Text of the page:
Avoiding a Clothes Dryer Fire

    Avoiding a Clothes Dryer Fire

    Jan 16, 2019

    According to the US Fire Administration, there are roughly 2800 fires caused by clothes dryers each year. This results in 35 million dollars of property loss each year.

    As a homeowner, I have experienced various issues over the years with our clothes dryer. It usually starts with the clothes not drying and running through multiple cycles to get them dry. My wife usually says that the dryer needs to be replaced, which is rarely the case. Our most recent issue led me to a do it yourself dryer vent cleaning kit that worked out great. Most people will want to hire a professional.

    Here are some tips:

    Clean Your Lint Trap – Before every new load of clothes, clean your lint trap.

    Check Outside Dryer Vent – When your dryer is running, make sure the outside dryer exhaust vent has air flow. If you do not feel any air flow or it has poor air flow, it probably means that you have a built up lint clog and cleaning of the dryer duct work will be necessary.

    Check and Clean Around Your Dryer – make sure the area around your dryer, and the flexible hose attached to it is free of obstructions. If necessary, remove the flexible hose and clean it out periodically.

    Keep Flammable Materials Away from the Dryer – Do not put flammable materials in or around the dryer.

    Never Leave the Dryer Running When You Are Not Home – Just like an oven, do not leave your house while the dryer is running.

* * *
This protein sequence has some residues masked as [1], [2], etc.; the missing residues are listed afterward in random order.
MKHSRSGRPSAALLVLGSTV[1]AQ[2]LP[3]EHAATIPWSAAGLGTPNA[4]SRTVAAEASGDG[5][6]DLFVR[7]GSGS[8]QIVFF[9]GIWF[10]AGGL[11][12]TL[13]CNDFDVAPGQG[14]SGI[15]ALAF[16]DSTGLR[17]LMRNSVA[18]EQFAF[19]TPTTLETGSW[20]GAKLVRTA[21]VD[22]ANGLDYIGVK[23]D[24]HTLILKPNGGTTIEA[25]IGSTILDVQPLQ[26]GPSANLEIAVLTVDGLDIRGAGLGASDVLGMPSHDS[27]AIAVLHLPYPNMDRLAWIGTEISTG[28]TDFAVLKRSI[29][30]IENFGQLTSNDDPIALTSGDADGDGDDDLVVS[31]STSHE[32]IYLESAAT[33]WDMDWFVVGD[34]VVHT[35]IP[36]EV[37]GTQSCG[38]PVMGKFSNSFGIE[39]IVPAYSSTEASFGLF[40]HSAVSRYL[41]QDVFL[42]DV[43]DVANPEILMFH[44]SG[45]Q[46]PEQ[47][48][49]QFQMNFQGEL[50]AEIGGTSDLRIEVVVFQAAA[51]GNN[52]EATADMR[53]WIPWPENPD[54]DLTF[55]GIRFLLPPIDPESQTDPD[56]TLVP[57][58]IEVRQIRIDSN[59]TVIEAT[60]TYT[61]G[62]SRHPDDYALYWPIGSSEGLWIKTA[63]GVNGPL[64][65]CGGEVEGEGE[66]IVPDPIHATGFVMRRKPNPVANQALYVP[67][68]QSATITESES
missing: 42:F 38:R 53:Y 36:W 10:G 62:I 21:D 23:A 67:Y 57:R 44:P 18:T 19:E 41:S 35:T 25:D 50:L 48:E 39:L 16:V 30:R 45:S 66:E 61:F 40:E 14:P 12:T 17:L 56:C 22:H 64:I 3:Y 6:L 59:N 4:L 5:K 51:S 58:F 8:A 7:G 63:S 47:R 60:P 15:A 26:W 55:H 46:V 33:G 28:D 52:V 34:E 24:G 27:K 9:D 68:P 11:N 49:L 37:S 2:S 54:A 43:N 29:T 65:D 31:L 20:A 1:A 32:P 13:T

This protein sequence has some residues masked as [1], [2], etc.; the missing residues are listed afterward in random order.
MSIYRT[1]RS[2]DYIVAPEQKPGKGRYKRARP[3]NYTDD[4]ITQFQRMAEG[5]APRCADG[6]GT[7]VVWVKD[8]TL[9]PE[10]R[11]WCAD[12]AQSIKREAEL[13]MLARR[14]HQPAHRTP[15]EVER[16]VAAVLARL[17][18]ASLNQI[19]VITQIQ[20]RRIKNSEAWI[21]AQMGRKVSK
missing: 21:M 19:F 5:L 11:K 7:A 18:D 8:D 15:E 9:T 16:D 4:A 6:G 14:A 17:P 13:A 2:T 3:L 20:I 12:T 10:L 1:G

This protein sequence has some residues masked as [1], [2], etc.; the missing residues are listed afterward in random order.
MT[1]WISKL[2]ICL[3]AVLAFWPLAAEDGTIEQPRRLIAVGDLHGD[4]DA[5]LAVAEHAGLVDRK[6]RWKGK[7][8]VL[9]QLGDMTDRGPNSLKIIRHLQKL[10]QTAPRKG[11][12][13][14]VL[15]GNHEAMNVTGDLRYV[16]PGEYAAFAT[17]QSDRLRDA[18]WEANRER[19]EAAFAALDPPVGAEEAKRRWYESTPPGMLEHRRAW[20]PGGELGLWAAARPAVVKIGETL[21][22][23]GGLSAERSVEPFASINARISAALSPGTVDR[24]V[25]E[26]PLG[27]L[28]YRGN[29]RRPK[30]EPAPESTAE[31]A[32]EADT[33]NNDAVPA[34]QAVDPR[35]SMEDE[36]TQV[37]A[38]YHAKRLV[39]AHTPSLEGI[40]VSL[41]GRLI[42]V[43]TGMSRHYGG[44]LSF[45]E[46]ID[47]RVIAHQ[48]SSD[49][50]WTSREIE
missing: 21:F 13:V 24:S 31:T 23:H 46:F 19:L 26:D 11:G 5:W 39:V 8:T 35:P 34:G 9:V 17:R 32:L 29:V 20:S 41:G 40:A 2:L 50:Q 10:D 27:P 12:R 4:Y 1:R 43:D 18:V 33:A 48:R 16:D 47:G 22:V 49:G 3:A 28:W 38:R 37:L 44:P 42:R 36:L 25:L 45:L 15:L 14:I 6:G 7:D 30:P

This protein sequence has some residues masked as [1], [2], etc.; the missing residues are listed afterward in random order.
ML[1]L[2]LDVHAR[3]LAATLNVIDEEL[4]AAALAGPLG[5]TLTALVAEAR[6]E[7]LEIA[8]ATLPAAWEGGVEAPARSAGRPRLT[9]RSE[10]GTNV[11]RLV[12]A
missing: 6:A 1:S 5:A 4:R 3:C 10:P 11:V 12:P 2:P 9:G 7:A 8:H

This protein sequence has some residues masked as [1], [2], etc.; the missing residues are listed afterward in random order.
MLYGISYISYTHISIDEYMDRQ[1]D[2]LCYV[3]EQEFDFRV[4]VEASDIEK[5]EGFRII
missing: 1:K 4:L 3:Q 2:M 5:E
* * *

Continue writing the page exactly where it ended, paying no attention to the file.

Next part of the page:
Newer Dryers Have “Check Air Flow Indicators” –A huge help when trying to diagnose.

    In my case, the duct work needed to be cleaned. I found a kit at Lowes that did the job. I was blown away on how much lint had accumulated in the ducts over the years. It was a relatively simple process, using a cordless drill and adding extensions to a brush as I went up.  A word of caution if you try this method, do not put your drill in reverse. You risk getting the cleaning tool stuck in the duct work (it unscrews the extensions). I was fortunate, but for those who are not, the manufacture sells a removal tool for those who do not follow instructions. In the end, after following the above tips and using the tool I purchased for approximately $30, the air flowed like a jet engine out of the vent exhaust, clothes dried faster, and my electric bill went down considerably.

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    Brent Canevari

    Coldwell Banker Sunstar Realty

    Broker Manager

    14972 Tamiami Trail

    North Port, FL 34287